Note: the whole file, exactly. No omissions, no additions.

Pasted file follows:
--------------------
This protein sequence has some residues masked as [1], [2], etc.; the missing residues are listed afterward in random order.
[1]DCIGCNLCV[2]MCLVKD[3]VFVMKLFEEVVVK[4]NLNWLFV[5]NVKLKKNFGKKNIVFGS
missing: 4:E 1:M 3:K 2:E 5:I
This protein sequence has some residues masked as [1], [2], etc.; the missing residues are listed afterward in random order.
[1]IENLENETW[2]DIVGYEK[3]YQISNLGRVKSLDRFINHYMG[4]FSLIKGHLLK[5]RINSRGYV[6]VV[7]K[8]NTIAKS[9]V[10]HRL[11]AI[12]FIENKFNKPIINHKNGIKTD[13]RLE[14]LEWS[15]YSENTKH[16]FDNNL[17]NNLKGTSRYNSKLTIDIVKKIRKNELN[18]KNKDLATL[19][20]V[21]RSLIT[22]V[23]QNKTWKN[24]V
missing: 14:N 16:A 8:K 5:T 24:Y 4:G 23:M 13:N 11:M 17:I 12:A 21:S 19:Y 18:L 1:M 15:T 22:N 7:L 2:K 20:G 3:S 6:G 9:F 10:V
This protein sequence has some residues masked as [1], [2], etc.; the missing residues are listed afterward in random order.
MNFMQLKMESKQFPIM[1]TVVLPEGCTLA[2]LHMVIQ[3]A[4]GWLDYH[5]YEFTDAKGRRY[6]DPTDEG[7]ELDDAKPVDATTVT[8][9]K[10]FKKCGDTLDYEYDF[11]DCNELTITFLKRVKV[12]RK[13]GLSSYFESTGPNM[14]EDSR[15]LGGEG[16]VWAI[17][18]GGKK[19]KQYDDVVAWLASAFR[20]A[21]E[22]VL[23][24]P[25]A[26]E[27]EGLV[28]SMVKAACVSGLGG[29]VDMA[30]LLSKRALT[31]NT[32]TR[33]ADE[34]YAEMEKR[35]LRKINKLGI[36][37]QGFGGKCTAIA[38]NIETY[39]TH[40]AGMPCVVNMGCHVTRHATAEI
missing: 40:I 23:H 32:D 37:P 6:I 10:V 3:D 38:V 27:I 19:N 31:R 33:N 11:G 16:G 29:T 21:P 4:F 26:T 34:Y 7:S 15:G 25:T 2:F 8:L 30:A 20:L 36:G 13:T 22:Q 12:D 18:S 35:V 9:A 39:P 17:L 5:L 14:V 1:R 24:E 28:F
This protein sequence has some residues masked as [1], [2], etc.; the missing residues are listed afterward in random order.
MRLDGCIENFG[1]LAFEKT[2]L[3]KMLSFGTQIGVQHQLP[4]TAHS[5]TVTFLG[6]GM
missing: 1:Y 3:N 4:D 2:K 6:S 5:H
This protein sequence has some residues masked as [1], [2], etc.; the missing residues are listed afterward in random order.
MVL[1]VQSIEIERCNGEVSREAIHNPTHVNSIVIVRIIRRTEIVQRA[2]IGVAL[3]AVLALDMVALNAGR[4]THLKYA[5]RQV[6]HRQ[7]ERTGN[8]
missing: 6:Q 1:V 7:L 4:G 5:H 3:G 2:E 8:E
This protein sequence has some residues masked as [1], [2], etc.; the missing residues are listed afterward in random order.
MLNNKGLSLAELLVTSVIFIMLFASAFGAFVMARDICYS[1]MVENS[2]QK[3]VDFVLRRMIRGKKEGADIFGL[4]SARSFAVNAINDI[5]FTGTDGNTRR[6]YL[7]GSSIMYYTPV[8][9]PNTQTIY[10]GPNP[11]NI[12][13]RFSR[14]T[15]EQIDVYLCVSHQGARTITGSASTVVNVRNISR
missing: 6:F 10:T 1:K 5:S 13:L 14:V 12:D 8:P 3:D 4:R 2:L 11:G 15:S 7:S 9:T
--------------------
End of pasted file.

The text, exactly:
This protein sequence has some residues masked as [1], [2], etc.; the missing residues are listed afterward in random order.
[1]DCIGCNLCV[2]MCLVKD[3]VFVMKLFEEVVVK[4]NLNWLFV[5]NVKLKKNFGKKNIVFGS
missing: 4:E 1:M 3:K 2:E 5:I
This protein sequence has some residues masked as [1], [2], etc.; the missing residues are listed afterward in random order.
[1]IENLENETW[2]DIVGYEK[3]YQISNLGRVKSLDRFINHYMG[4]FSLIKGHLLK[5]RINSRGYV[6]VV[7]K[8]NTIAKS[9]V[10]HRL[11]AI[12]FIENKFNKPIINHKNGIKTD[13]RLE[14]LEWS[15]YSENTKH[16]FDNNL[17]NNLKGTSRYNSKLTIDIVKKIRKNELN[18]KNKDLATL[19][20]V[21]RSLIT[22]V[23]QNKTWKN[24]V
missing: 14:N 16:A 8:K 5:T 24:Y 4:G 23:M 13:N 11:M 17:I 12:A 21:S 19:Y 18:L 1:M 15:T 22:N 7:L 2:K 20:G 3:S 6:G 9:F 10:V
This protein sequence has some residues masked as [1], [2], etc.; the missing residues are listed afterward in random order.
MNFMQLKMESKQFPIM[1]TVVLPEGCTLA[2]LHMVIQ[3]A[4]GWLDYH[5]YEFTDAKGRRY[6]DPTDEG[7]ELDDAKPVDATTVT[8][9]K[10]FKKCGDTLDYEYDF[11]DCNELTITFLKRVKV[12]RK[13]GLSSYFESTGPNM[14]EDSR[15]LGGEG[16]VWAI[17][18]GGKK[19]KQYDDVVAWLASAFR[20]A[21]E[22]VL[23][24]P[25]A[26]E[27]EGLV[28]SMVKAACVSGLGG[29]VDMA[30]LLSKRALT[31]NT[32]TR[33]ADE[34]YAEMEKR[35]LRKINKLGI[36][37]QGFGGKCTAIA[38]NIETY[39]TH[40]AGMPCVVNMGCHVTRHATAEI
missing: 40:I 23:H 32:D 37:P 6:I 10:V 3:D 38:V 27:I 19:N 31:R 33:N 11:G 16:G 29:T 21:P 4:F 26:T 34:Y 7:S 15:G 25:T 2:F 8:L 30:A 20:L 36:G 13:T 22:Q 12:D 18:S 35:V 9:A 39:P 17:L 5:L 14:V 1:R 24:E 28:F
This protein sequence has some residues masked as [1], [2], etc.; the missing residues are listed afterward in random order.
MRLDGCIENFG[1]LAFEKT[2]L[3]KMLSFGTQIGVQHQLP[4]TAHS[5]TVTFLG[6]GM
missing: 1:Y 3:N 4:D 2:K 6:S 5:H
This protein sequence has some residues masked as [1], [2], etc.; the missing residues are listed afterward in random order.
MVL[1]VQSIEIERCNGEVSREAIHNPTHVNSIVIVRIIRRTEIVQRA[2]IGVAL[3]AVLALDMVALNAGR[4]THLKYA[5]RQV[6]HRQ[7]ERTGN[8]
missing: 6:Q 1:V 7:L 4:G 5:H 3:G 2:E 8:E
This protein sequence has some residues masked as [1], [2], etc.; the missing residues are listed afterward in random order.
MLNNKGLSLAELLVTSVIFIMLFASAFGAFVMARDICYS[1]MVENS[2]QK[3]VDFVLRRMIRGKKEGADIFGL[4]SARSFAVNAINDI[5]FTGTDGNTRR[6]YL[7]GSSIMYYTPV[8][9]PNTQTIY[10]GPNP[11]NI[12][13]RFSR[14]T[15]EQIDVYLCVSHQGARTITGSASTVVNVRNISR
missing: 6:F 10:T 1:K 5:S 13:L 14:V 12:D 8:P 3:D 4:R 2:L 11:G 15:S 7:S 9:T